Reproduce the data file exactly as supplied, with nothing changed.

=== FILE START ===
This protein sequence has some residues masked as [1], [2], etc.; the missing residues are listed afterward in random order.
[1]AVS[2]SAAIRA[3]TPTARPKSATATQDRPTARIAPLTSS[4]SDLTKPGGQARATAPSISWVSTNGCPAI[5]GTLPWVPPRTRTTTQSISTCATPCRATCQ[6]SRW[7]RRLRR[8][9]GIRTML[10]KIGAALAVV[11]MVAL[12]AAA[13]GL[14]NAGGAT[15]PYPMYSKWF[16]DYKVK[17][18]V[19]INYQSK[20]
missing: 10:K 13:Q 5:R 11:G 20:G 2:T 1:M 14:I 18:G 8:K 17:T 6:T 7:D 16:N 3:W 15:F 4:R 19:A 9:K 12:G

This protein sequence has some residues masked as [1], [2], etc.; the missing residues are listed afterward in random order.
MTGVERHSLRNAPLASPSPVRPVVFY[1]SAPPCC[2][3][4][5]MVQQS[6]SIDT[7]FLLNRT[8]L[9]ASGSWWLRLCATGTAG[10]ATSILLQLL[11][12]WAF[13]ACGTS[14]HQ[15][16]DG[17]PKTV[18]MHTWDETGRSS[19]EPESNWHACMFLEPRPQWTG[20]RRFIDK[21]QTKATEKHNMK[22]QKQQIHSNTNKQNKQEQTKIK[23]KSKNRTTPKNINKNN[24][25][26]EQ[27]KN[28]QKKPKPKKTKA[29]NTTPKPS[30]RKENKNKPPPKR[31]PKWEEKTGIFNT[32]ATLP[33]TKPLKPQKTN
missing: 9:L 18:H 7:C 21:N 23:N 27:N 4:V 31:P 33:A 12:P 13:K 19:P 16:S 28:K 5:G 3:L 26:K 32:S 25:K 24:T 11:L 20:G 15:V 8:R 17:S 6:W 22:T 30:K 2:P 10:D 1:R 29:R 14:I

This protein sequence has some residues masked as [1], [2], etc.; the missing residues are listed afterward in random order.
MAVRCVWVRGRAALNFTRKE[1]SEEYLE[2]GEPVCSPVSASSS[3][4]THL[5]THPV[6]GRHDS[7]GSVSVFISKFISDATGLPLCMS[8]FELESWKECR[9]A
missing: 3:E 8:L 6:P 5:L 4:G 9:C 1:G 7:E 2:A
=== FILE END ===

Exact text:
This protein sequence has some residues masked as [1], [2], etc.; the missing residues are listed afterward in random order.
[1]AVS[2]SAAIRA[3]TPTARPKSATATQDRPTARIAPLTSS[4]SDLTKPGGQARATAPSISWVSTNGCPAI[5]GTLPWVPPRTRTTTQSISTCATPCRATCQ[6]SRW[7]RRLRR[8][9]GIRTML[10]KIGAALAVV[11]MVAL[12]AAA[13]GL[14]NAGGAT[15]PYPMYSKWF[16]DYKVK[17][18]V[19]INYQSK[20]
missing: 10:K 13:Q 5:R 11:G 20:G 2:T 1:M 14:I 18:G 8:K 17:T 6:T 7:D 16:N 3:W 15:F 4:R 19:A 9:K 12:G

This protein sequence has some residues masked as [1], [2], etc.; the missing residues are listed afterward in random order.
MTGVERHSLRNAPLASPSPVRPVVFY[1]SAPPCC[2][3][4][5]MVQQS[6]SIDT[7]FLLNRT[8]L[9]ASGSWWLRLCATGTAG[10]ATSILLQLL[11][12]WAF[13]ACGTS[14]HQ[15][16]DG[17]PKTV[18]MHTWDETGRSS[19]EPESNWHACMFLEPRPQWTG[20]RRFIDK[21]QTKATEKHNMK[22]QKQQIHSNTNKQNKQEQTKIK[23]KSKNRTTPKNINKNN[24][25][26]EQ[27]KN[28]QKKPKPKKTKA[29]NTTPKPS[30]RKENKNKPPPKR[31]PKWEEKTGIFNT[32]ATLP[33]TKPLKPQKTN
missing: 9:L 18:H 7:C 21:N 23:N 27:N 4:V 31:P 33:A 12:P 13:K 19:P 16:S 28:K 5:G 3:L 26:K 32:S 25:K 24:T 11:L 20:G 15:V 8:R 17:S 6:W 22:T 30:K 2:P 10:D 1:R 29:R 14:I

This protein sequence has some residues masked as [1], [2], etc.; the missing residues are listed afterward in random order.
MAVRCVWVRGRAALNFTRKE[1]SEEYLE[2]GEPVCSPVSASSS[3][4]THL[5]THPV[6]GRHDS[7]GSVSVFISKFISDATGLPLCMS[8]FELESWKECR[9]A
missing: 3:E 8:L 6:P 5:L 4:G 9:C 1:G 7:E 2:A